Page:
The user journey is the most important part of any digital marketing strategy. It defines the existing location of target audience, the gap between the audience’s current location (PointA) and the brand’s location (PointB); as well defining the individual job for each digital channel to bridge the gap between A and B.
However, it seems that marketing budgets continue to focus on building the destination and not influencing audiences at the start of the journey. This is typified by the attitude of investing in shiny new digital assets, then having to invest in digital advertising to drive traffic.
As social marketers we are much more in-tune with the behavioural science of influencing audiences organically rather than the science of how big the ‘buy’ button is, although that is equally important – it’s just a different subject. The reason is simple; in social media we never controlled the channels and therefore our ability to communicate, rather than broadcast, is much more important than the look and feel of individual assets.
To truly understand the full user journey and the impact of social communications across all influenced channels involves a lot of data, Big Data. ISM already uses around 15 different tools to bring together our core exposure, reach, engagement and user-action metrics from all the platforms. This gives us powerful insights about how the channels work together.
The next stage is educating clients; demonstrating how the whole user journey is affected by each channel, how target audiences behave on the complete digital infrastructure and how individual campaigns influence them over time. With one specialist agency each for Social, Search, Webdev, media and PR this is a daunting prospect in many large brand structures.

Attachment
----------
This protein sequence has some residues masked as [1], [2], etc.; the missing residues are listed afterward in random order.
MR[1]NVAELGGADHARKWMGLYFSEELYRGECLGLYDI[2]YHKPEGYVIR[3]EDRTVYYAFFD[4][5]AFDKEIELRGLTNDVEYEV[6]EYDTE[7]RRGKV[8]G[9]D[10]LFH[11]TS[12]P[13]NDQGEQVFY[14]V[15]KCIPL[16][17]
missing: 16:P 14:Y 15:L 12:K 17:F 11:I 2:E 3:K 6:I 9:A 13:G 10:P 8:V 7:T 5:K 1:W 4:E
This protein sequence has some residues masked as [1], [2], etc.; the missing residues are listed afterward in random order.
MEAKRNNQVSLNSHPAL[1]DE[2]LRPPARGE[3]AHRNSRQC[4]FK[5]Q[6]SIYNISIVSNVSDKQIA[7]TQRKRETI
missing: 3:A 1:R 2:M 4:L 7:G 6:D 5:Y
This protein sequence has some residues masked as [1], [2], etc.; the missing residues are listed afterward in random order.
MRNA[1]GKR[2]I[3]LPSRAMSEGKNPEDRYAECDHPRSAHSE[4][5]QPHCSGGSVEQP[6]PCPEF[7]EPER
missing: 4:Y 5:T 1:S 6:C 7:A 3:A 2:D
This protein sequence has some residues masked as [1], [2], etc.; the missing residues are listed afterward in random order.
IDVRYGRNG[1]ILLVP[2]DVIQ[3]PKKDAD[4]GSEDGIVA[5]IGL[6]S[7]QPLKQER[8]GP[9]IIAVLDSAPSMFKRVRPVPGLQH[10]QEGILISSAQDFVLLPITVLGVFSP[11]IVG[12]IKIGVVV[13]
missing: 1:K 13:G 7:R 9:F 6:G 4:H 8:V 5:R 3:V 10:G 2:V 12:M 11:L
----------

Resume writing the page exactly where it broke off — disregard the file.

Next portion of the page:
Our data is getting bigger and our analysis stronger on a day-to-day basis with a new breed of Big Data toolsets no doubt buoyed by the recent purchases of Radian6, Buddy Media and Wildfire, which were starting to be isolated as individual business. I back the agencies being able to identify and reach out to target audiences organically, rather than those that build shiny new objects and support them with bought media.
Clients need to be bold to challenge the traditional agency structures and patient in building longer-term relationships with potential audiences. I predict those with their communities at the heart of their business will be winners supported by agencies that can identify behavioural change and are able fill gaps in the user journey, wherever they appear.
If you’re communities are becoming stale or your agencies can’t agree perhaps ISM can offer a different approach. I wrote another post on tuning into communities a few months ago and the image for this post is taken from a map of the entire internet, the full version is here